> Inspector General Report - "Vaccines for Children Program: Vulnerabilities in Vaccine Management"
I haven't studied the issues surrounding vaccination in depth myself, but I came across this while researching other matters and thought it might be of interest to Mothering.com readers.
WHAT WE FOUND
Although the majority of storage temperatures we independently measured during a 2 week period were within the required ranges, VFC vaccines stored by 76 percent of the 45 selected providers were exposed to inappropriate temperatures for at least 5 cumulative hours during that period. Exposure to inappropriate temperatures can reduce vaccine potency and efficacy, increasing the risk that children are not provided with maximum protection against preventable diseases. Thirteen providers stored expired vaccines together with nonexpired vaccines, increasing the risk of mistakenly administering the expired vaccine. Finally, the selected providers generally did not meet vaccine management requirements or maintain required documentation. Similarly, none of the five selected grantees met all VFC program oversight requirements, and grantee site visits were not effective in ensuring that providers met vaccine management requirements over time.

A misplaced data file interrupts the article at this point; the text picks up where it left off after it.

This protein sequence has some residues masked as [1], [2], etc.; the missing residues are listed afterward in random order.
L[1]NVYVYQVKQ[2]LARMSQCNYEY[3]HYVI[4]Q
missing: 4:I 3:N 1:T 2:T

That's very interesting, thank you for sharing.
The CDC have released a statement in response to the OIG report:
CDC is not recommending that parents revaccinate their children. The main concern with improper storage temperatures is that they can make vaccines less effective rather than less safe. The OIG report did not assess vaccine potency or effectiveness. While it is possible that some children have received less potent vaccines due to exposure to improper temperatures, our data do not suggest that this is a common or widespread problem.